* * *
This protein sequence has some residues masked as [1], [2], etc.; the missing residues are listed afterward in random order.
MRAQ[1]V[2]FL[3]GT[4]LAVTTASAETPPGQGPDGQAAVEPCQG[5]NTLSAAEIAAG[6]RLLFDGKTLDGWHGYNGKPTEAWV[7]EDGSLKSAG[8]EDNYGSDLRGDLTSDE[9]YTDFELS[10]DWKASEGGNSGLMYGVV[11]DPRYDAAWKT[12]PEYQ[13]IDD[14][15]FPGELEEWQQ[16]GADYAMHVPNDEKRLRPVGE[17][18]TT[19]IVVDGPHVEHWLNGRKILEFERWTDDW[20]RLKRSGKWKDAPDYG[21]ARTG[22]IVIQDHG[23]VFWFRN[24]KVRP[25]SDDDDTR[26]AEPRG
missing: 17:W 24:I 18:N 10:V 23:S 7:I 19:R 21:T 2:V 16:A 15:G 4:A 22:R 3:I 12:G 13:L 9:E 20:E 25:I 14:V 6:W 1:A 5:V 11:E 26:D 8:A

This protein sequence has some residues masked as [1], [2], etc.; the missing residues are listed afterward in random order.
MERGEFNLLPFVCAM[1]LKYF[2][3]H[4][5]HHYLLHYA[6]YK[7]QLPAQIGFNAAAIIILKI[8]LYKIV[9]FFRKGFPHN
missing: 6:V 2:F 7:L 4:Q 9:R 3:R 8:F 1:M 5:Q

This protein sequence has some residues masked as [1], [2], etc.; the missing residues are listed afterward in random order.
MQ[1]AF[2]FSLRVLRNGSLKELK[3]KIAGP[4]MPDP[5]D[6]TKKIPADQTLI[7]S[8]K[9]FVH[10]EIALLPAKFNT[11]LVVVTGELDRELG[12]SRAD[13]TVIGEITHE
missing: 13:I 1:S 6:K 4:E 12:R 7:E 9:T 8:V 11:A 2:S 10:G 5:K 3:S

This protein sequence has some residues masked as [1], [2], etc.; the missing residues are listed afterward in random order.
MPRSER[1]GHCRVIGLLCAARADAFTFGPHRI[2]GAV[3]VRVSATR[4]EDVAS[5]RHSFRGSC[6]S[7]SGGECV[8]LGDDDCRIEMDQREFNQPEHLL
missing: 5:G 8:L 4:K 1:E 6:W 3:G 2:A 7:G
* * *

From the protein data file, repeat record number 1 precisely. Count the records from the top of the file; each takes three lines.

This protein sequence has some residues masked as [1], [2], etc.; the missing residues are listed afterward in random order.
MRAQ[1]V[2]FL[3]GT[4]LAVTTASAETPPGQGPDGQAAVEPCQG[5]NTLSAAEIAAG[6]RLLFDGKTLDGWHGYNGKPTEAWV[7]EDGSLKSAG[8]EDNYGSDLRGDLTSDE[9]YTDFELS[10]DWKASEGGNSGLMYGVV[11]DPRYDAAWKT[12]PEYQ[13]IDD[14][15]FPGELEEWQQ[16]GADYAMHVPNDEKRLRPVGE[17][18]TT[19]IVVDGPHVEHWLNGRKILEFERWTDDW[20]RLKRSGKWKDAPDYG[21]ARTG[22]IVIQDHG[23]VFWFRN[24]KVRP[25]SDDDDTR[26]AEPRG
missing: 17:W 24:I 18:N 10:V 23:S 7:I 19:R 21:T 2:V 16:A 15:G 4:A 22:R 3:I 12:G 13:L 9:E 20:E 25:I 14:V 6:W 1:A 5:V 11:E 26:D 8:A